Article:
Kerem Suer — Freelance
Freelance multidisciplinary designer living in San Francisco, California. He helps startups reimagine, prototype and …
Growing up I’d always enjoyed painting, drawing, and doing arts and crafts. And more so than that, I loved computers. I tinkered with them, played games, tried to figure out how and why programs worked the way they did. But I never really saw that my sketches and the computer could be blended until around the time I got into high school and took my first photoshop class. Previous to that, I’d only used photoshop to resize images or create very cheesy graphics where I’d crop someone out of an image and place them in really funny scenarios—like on a basketball court or in a different country. It was lame yet hilarious—I was a teenager.
Once I saw that illustrations and sketches of cars and what have you could be ported over and digitised, I began to truly explore what design is and eventually saw how impactful it could be when executed properly—from a timeless watch to software used to help visually impaired individuals.
A typical day is waking up at 6 am and doing some catching up on the latest news on social media until my daughter wakes up around 6:30-7am. From there, it’s Mom-duty (breakfast, playtime, etc.) with Emma for a few hours until she’s down for a nap at 11 am. I occasionally have calls in between, but for the most part, it’s Mommy time. I work from 11-3pm while Emma hangs with her Dad, and have calls scattered after that. Dinner time and bedtime routine for Emma happens from 5 to 7 pm. Once she’s in bed by 7 pm, it’s back to work for me for a few hours followed by some reading. My goal is 35 this year =X. I have a 6-7 hour work day. It’s definitely not as “free” as many folks who work from home, because I’m a work-from-home-parent [full-time], but the time I have is significantly more productive than it was before having Emma actually. Because I know my time is limited and not always guaranteed, I take huge advantage of it.
I have a few ways I swear by when it comes to being inspired—research, travel and play.
I loving spending time looking at what other folks are putting out in the world—from illustration styles to new animations in a product. I continually download new apps, pay attention to not only those little details but aim to understand the problem the makers were trying to solve. Seeing the way they do so is always super interesting and inspirational.
I’m big on travel, whether it’s headed to a different state or country. I think the colours, music, smells and cultures from places that drastically differ from where you spend most of your time are the best way to understand how others think. It’s the highest form of inspiration to me and has a major effect on how I approach everything I implement into my projects.
As a Mum to a wildly beautiful toddler who just happens to love all things exploring, Disney / Pixar, messy art, etc. I have the privilege of being a kid again. The free spirit of my daughter Emma has me continually inspired for no other reason than remembering to enjoy the little moments and to do all things with the aim of having a positive impact on other’s lives whenever possible.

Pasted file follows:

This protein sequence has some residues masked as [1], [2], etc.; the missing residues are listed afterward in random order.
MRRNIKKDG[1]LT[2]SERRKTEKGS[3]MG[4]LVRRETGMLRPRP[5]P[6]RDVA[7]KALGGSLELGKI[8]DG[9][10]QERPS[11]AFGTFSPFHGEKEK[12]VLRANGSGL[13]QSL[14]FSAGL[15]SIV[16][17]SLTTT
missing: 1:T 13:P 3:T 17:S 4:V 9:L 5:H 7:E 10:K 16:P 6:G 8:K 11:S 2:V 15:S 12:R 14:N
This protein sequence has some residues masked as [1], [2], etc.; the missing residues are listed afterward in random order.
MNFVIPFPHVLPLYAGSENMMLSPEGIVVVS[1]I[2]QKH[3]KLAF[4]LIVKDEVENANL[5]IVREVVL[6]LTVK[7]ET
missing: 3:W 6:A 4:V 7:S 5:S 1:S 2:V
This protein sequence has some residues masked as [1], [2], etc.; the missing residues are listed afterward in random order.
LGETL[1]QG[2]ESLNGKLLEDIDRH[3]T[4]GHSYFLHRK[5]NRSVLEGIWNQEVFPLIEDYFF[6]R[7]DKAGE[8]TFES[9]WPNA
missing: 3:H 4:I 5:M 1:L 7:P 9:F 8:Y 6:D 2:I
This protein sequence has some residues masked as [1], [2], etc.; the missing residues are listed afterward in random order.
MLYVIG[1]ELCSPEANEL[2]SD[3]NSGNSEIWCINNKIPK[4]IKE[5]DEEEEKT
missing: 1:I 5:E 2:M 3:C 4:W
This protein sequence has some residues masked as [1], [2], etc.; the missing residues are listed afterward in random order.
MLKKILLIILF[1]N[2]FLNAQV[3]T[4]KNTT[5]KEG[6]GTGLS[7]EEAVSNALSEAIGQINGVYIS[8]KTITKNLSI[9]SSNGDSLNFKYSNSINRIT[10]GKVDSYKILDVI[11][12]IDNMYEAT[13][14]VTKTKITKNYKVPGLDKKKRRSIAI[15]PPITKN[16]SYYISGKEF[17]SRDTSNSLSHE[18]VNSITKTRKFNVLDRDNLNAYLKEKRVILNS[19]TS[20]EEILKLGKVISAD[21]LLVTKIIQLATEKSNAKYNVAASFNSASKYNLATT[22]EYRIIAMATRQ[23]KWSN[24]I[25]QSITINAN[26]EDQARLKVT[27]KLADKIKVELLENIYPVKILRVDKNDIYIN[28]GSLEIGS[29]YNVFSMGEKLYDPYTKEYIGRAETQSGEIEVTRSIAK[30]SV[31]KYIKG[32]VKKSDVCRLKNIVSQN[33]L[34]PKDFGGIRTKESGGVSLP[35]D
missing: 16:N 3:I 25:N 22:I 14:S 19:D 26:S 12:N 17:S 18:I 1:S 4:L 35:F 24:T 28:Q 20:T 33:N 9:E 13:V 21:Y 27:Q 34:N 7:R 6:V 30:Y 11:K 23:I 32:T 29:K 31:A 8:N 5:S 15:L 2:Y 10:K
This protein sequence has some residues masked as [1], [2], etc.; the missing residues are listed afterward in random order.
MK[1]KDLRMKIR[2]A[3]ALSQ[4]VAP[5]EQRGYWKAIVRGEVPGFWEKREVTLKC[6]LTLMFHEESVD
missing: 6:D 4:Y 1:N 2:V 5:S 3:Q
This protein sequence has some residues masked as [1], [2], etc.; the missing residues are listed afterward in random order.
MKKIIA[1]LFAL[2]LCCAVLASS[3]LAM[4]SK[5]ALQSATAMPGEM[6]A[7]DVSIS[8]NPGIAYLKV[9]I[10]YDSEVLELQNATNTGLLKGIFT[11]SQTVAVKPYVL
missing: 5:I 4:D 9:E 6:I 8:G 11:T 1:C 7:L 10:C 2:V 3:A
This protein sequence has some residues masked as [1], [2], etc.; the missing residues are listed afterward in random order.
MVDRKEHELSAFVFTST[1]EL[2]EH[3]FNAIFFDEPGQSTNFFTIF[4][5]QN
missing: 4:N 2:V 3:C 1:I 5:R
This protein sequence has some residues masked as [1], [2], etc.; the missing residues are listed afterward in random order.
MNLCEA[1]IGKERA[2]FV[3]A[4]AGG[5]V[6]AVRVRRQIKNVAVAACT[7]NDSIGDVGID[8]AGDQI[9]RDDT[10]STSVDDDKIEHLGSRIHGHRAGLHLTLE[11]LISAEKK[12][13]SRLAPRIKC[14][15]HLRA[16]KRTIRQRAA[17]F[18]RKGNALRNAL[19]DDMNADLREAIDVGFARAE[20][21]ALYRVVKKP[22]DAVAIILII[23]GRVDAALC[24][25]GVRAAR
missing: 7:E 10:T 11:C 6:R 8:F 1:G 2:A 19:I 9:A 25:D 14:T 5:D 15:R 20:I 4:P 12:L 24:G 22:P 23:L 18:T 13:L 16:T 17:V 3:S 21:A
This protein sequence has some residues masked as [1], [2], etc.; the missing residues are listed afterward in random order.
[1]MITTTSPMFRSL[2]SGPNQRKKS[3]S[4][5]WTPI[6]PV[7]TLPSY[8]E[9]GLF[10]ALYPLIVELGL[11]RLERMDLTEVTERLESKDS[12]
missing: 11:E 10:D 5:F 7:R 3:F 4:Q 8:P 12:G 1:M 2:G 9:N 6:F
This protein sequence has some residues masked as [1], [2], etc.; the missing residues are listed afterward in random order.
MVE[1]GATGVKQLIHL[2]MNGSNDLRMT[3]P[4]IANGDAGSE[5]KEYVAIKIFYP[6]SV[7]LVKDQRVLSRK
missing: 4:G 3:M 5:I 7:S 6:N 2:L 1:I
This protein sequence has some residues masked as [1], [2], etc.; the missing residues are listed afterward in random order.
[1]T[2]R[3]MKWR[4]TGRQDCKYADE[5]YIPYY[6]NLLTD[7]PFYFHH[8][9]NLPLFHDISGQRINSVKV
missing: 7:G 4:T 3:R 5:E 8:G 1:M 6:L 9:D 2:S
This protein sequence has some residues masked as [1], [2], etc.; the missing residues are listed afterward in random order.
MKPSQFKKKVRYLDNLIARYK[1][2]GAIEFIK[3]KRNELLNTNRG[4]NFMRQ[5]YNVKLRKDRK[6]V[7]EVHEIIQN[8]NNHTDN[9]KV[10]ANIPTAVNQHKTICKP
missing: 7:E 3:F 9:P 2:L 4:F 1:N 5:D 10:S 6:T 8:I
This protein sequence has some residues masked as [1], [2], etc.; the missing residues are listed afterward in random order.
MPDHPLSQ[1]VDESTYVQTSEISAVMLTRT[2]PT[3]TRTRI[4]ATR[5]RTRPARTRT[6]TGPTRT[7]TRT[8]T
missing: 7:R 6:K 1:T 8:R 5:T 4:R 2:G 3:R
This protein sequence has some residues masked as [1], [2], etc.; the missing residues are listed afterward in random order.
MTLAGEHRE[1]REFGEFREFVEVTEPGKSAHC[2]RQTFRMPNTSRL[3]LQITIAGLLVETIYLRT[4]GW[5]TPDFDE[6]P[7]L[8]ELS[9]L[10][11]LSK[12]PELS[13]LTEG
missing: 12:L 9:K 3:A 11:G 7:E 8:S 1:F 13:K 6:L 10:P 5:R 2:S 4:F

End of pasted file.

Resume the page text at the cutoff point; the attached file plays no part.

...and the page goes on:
A mix of old and new products, both software and hardware alike:
Sway, Postepic, Duolingo, Apple Watch, an Epi-pen, AirPods
Iris - www.getiris.co
Liberio - www.liber.io
Stark - www.getstark.co
Toothpaste - http://imcatnoone.github.io/toothpaste/
Iris is a modern day emergency alert. Given our aim is to be there in these truly scary moments for you or a loved one, the challenges for us are tackled from a slightly different angle than your average product. When building any product though, I have three pillars I place on top of the product’s foundation [or core challenge] that help tackle the issues in a much more efficient way: Simplicity, Friendliness, and Cohesiveness. With that said, the challenges we face(d) are:
What can be removed?
How do we make this as timeless as possible given this is a software product that needs to evolve over time in order to survive?
In the branding, how do we express empathy, commitment and compassion as a health product without having a typical looking health brand?
How do we deliver positivity but straightforwardness in the way we communicate with our users in a critical moment?
Of the UI that is there, what is the best copy, typefaces, colours, etc. to use that is professional but feels human, to ensure the above points are always achieved.
A few of these have been validated and aren’t necessarily a challenge for us any longer—for the time being. However, our design will eventually evolve for one reason or another, putting these back on the table.
I have these 5 advice points I wrote down in my Notes app years ago that I continually share with others because they’ve been crucial and extremely beneficial for my career:
I. You're a beginner; keep that mindset even when you’re at a mastery level.
II. Jump off the cliff, your best lessons are at the bottom.
III. Your design is bad, you're not a bad designer (or person).
IV. Find a mentor and don't be afraid to ask for help.
V. Learn the fundamentals of your craft first. You can't paint a house without a foundation and frame.